Scientists have long wondered if the red color of fall leaves was more than just a sign of death. The process of turning leaves to brilliant colors requires energy, but doesn't seem to benefit the trees.
Some have suggested that fall colors act as sunscreen and keep trees from freezing. In 2001, British evolutionary biologist William Hamilton suggested the color might ward off bugs that would otherwise feast on the tree.
Hamilton looks to be on to something, a new study suggests. And the methodology is cool:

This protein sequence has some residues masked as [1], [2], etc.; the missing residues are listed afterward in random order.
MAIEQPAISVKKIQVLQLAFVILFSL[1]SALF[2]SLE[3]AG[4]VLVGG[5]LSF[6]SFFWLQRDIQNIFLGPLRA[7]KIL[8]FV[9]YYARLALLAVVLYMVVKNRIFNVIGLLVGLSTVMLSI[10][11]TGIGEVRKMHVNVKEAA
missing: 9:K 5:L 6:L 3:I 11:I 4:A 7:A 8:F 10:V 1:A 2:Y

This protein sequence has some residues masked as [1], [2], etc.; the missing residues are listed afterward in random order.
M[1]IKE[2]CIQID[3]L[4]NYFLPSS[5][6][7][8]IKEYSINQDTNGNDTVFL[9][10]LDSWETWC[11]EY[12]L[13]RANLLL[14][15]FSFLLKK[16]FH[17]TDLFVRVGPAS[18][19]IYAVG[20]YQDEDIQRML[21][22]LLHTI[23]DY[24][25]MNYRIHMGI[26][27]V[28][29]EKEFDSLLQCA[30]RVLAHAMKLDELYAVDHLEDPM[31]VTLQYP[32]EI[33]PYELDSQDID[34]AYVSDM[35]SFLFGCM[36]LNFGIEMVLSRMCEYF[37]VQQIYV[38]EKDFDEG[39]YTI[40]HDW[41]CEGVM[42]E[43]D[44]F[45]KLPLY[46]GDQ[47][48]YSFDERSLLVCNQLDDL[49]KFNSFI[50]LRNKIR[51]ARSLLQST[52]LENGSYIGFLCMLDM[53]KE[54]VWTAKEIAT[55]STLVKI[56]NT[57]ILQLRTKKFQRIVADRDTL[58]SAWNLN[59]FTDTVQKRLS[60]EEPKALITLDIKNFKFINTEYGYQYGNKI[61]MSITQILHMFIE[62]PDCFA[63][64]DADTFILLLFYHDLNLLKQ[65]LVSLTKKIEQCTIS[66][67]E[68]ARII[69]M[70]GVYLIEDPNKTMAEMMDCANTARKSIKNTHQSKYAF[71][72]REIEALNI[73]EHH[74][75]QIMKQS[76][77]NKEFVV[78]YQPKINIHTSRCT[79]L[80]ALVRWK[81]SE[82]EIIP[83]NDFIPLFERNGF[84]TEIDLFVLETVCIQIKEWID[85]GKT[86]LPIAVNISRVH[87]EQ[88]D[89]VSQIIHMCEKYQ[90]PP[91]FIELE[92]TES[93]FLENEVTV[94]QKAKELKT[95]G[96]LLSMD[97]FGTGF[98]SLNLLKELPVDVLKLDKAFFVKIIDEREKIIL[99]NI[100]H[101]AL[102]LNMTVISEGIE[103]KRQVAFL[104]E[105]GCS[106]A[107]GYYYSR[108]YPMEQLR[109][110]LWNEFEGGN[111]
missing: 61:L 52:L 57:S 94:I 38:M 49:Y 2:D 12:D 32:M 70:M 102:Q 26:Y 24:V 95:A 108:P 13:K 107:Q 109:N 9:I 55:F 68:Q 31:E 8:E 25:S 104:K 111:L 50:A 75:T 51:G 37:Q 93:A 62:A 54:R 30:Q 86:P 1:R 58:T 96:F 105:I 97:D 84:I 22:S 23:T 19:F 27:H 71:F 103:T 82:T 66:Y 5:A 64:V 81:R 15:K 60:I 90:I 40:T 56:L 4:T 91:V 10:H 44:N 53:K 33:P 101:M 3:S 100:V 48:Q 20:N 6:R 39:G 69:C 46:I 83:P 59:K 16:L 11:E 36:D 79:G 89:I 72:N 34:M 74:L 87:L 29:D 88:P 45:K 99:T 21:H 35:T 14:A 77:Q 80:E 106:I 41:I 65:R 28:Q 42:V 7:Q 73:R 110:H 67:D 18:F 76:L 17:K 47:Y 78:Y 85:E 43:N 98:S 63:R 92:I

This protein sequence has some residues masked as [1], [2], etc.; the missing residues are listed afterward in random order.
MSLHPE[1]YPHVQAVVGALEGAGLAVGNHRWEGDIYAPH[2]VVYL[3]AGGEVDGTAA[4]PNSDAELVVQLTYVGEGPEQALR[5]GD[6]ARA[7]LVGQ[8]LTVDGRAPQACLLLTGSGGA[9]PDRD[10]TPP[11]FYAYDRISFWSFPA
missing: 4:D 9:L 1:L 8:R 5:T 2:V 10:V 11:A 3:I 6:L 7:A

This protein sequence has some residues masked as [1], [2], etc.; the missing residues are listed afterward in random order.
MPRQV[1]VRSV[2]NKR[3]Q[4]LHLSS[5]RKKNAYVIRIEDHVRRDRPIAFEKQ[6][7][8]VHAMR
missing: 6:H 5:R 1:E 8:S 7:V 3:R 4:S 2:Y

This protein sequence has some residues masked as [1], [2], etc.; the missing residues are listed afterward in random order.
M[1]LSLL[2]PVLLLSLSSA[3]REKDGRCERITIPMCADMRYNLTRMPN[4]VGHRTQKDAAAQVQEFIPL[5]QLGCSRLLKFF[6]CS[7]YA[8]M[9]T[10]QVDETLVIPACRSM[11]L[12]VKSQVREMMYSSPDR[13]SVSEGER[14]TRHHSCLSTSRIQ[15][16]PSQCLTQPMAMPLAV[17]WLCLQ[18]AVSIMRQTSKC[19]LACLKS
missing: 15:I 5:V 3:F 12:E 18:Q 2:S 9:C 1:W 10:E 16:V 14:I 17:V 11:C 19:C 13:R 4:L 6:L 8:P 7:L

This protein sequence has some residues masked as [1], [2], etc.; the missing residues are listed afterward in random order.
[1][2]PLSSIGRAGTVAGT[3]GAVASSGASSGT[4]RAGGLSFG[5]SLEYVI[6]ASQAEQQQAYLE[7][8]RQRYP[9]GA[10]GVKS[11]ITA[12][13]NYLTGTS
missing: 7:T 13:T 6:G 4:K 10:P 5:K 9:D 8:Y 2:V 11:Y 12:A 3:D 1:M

Researchers found red fall leaves are prevalent among wild apple trees in China. But cultivated versions of those trees in Britain today aren't near as likely to turn red because "farmers crossbred the trees with the largest, tastiest fruit, rather than selecting the ones most resistant to insect pests," the thinking goes.
Seems the red, as elsewhere in nature, acts as a useful red flag.
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